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A Bayesian Approach to Intelligent Design

Jonathan McLatchie
Photo: Bayes' Theorem, by mattbuck (category) / CC BY-SA (https://creativecommons.org/licenses/by-sa/2.0).

I have recently been interested in the field of epistemology, which is the branch of philosophy that deals with how we reliably form beliefs, or how we acquire knowledge. In particular, I have been interested in how we can quantify the strength of a particular piece of evidence, and how a cumulative case, involving many different lines of evidence, may be modeled mathematically. I have come to think of evidence in Bayesian terms and this has in turn impacted the way I think about the biological arguments for intelligent design.

What is Bayes’ Theorem?

Named for the 18th-century English Presbyterian minister Thomas BayesBayes’ Theorem is a mathematical tool for modelling our evaluation of evidences to appropriately apportion the confidence in our conclusions to the strength of the evidence. Expressed in mathematical terms, small pieces of evidence, no single piece by itself of very great weight, can combine to create a massive cumulative case.

The strength of the evidence for a proposition is best measured in terms of the ratio of two probabilities, P(E|H) and P(E|~H) — that is, the probability of the evidence (E) given that the hypothesis (H) is true, and the probability of E given that H is false. That ratio may be top heavy (in which case E favors H), bottom heavy, or neither (in which case E favors neither hypothesis, and we would not call it evidence for or against H). Note that the probability of the evidence given your hypothesis does not need to be high for the data to count as evidence in favor of your hypothesis. Rather, the probability of the evidence only needs to be higher on the truth of the hypothesis than on its falsehood.

To take an example, suppose that P(E1|H) = 0.2, but P(E1|~H) = 0.04. Then the ratio P(E1|H)/P(E1|~H) has the value of 5 to 1, or just 5. If there are multiple pieces of independent evidence, their power accumulates exponentially. Five such pieces would yield a cumulative ratio of 3125 to 1. If the initial ratio were 2 to 1, ten pieces of independent evidence would have a cumulative power of more than 1000 to 1. 

Application to Intelligent Design

How might this way of approaching evidence relate to intelligent design? In 2004 and 2005, Lydia McGrew (a widely published analytic philosopher) and her husband Timothy McGrew (chairman of the department of philosophy at Western Michigan University) published two papers in the journals Philosophia Christi and Philo, respectively. They set out how the case for intelligent design might be formulated in terms of a Bayesian inference (McGrew, 2004McGrew, 2005). For non-technical readers, Lydia McGrew’s Philo article is the more accessible of the two.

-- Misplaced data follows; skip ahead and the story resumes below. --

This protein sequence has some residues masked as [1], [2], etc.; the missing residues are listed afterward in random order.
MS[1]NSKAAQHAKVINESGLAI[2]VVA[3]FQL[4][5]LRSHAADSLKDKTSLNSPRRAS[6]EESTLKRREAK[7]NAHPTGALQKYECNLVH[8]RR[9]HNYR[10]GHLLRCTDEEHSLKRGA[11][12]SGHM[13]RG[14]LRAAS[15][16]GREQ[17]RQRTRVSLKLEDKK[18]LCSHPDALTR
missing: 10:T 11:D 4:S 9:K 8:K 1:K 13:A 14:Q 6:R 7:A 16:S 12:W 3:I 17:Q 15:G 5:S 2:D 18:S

While other approaches to constructing the design inference (such as Stephen Meyer’s inference to the best explanation, or William Dembski’s explanatory filter, which works by elimination of the null hypothesis of chance and physical necessity) have received widespread attention within the ID community, it is, in my opinion, unfortunate that the contributions of the McGrews are seldom discussed in the current conversation, at least as far as the life sciences are concerned. Certainly, the Bayesian approach to the design hypothesis has not received anything like the same level of adoption. I believe, however, that the method they propose of articulating the case for design is worthy of serious consideration.

When it comes to the argument for design based on the physical sciences, a Bayesian approach is much more popular. Luke Barnes (a theoretical astrophysicist, cosmologist, and postdoctoral researcher at Western Sydney University), for example, employs a Bayesian approach to the question of fine-tuning of the initial parameters of our universe (Barnes, 2018). This stands in contradistinction to the deductive formulation presented by William Lane Craig, which takes the following form:

  • Premise 1: Fine-tuning is due to either necessity, chance, or design.
  • Premise 2: Fine-tuning is not due to either necessity or chance.
  • Conclusion: Therefore, fine-tuning is due to design.

In contrast, the Bayesian formulation of the fine-tuning argument is typically presented along the following lines: Our universe shows extraordinary fine-tuning. For the cosmological constant alone the variability for life of any form to exist seems to be as low as 1 in 10120. If it were to be modified even slightly either the universe would expand so rapidly we would only ever get the two lightest elements of hydrogen and helium, or the universe would collapse in on itself, due to gravity, within picoseconds of the Big Bang. Either way, no life could exist. 

The likelihood of unguided blind and unintelligent mechanisms producing such a precise and finely tuned feature is incredibly low. However, an intelligent agent is capable of thinking ahead with will, foresight, and intentionality to rapidly find rare and isolated solutions for the physical laws and constants that fit the requirement of a life-friendly universe. Therefore, the likelihood of an intelligent agent producing such precision in the physical laws and constants of our universe is much higher than the likelihood of blind, unintelligent mechanisms doing the same. In view, therefore, of the top-heavy ratio of P(E|H) and P(E|~H), the observation of fine-tuning counts as strong confirmatory evidence in favor of the hypothesis of cosmic intelligent design.

How can we apply this principle to the case for biological design? I will answer that question tomorrow.